MEXICO CITY (Reuters) - A Mexican official on Wednesday blamed the theft of gold coins worth $2.5 million from the open vault of a government currency store on a security breakdown and said employees were being questioned.
Two clean-cut, young-looking men in neat office attire and another man in a black baseball cap and heavy jacket made off with 1,567 gold coins in the daytime caper on Tuesday, according to security camera images.
“The line of investigation ... is that there were deficiencies in the security protocol,” Mexico City Security Minister Jesus Orta told local television program Foro TV in an interview aired on Wednesday.
The heist on Tuesday was the latest high-profile crime to hit Mexico City, where delinquency has increased during record lawlessness plaguing the country.
Security camera footage taken from the office tower where the government runs a “Casa de Moneda” branch revealed glimpses of the three suspects.
One wore a gray sweater with the collar of dress shirt peeking out, while another in a white sweater carried a black backpack and stared directly into the camera.
Orta has said the armed group seized the gun from the single security guard on duty and went straight to the vault.
One of the robbers filled a backpack with gold coins from the open vault, according to earlier police reports.
“It is striking that they went directly to the vault, and that they easily removed, or stole, coins... and commemorative watches,” Orta said in a Radio Formula interview on Tuesday.
The coins, known as “centenarios,” have a face value of 50 pesos, but trade for 31,500 pesos ($1,610) apiece, according to Mexican bank Banorte. That makes the total value of the haul at least $2.5 million.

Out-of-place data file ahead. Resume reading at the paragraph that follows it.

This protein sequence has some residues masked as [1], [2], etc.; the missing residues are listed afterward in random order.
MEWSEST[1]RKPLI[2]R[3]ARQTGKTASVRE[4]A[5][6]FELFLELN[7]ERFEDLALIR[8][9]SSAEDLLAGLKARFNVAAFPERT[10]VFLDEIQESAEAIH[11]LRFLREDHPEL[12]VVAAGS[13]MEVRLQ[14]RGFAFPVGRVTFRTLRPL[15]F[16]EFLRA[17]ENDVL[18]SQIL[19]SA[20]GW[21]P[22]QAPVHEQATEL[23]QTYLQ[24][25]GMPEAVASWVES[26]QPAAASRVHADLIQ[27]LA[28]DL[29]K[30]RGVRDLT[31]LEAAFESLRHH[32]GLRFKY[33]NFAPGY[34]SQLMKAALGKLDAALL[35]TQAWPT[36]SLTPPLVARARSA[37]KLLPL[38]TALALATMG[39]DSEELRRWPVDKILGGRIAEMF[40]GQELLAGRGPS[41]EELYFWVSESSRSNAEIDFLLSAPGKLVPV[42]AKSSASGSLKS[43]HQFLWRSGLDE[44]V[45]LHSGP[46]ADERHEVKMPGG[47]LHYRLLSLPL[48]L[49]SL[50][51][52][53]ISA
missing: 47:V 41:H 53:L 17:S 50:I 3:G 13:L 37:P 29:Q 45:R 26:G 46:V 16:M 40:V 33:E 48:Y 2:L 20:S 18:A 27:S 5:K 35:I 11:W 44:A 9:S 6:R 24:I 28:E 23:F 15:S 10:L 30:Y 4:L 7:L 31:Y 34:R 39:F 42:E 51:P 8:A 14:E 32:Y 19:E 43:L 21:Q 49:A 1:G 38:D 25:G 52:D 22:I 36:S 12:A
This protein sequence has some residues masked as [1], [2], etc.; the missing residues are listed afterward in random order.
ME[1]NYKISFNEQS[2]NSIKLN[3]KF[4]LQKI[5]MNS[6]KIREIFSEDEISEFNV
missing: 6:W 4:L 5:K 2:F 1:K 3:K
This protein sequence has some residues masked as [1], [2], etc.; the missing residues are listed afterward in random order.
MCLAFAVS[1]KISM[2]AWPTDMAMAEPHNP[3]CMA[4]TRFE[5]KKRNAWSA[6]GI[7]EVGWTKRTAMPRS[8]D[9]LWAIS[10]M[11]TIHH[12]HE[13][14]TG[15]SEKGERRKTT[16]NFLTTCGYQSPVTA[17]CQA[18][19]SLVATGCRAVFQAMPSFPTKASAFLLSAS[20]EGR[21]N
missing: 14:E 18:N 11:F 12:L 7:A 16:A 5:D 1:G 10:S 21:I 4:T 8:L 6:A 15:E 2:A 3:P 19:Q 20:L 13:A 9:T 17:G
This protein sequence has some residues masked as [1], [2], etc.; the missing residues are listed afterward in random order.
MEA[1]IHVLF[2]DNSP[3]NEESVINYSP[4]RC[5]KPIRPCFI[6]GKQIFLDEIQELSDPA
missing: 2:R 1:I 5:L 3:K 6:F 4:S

The coin was first minted in 1921 to commemorate the 100th anniversary of Mexico’s independence from Spain, according to the central bank. Production was suspended in 1931, but the coin was re-minted beginning in 1943 due to demand for gold coins.
One side bears Mexico’s coat of arms, with an eagle perched atop a cactus, and the other features the capital’s iconic Angel of Independence monument backed by two volcanoes.
The coins, 37 mm (1.46 inches) in diameter, have a gold fineness of 0.900, or 90% purity.
The same Casa de Moneda branch was also broken into last year while the building was being renovated, according to Mexican media.
Mexico is suffering from record murder levels that have made the capital, long regarded as a relatively safe haven, increasingly prone to violent crime.
Last month two Israeli men were gunned down inside a high-end Mexico City shopping mall, and in a separate incident, Mexican boxing legend Julio Cesar Chavez said he was mugged at gunpoint.
Reporting by Daina Beth Solomon; Editing by Cynthia Osterman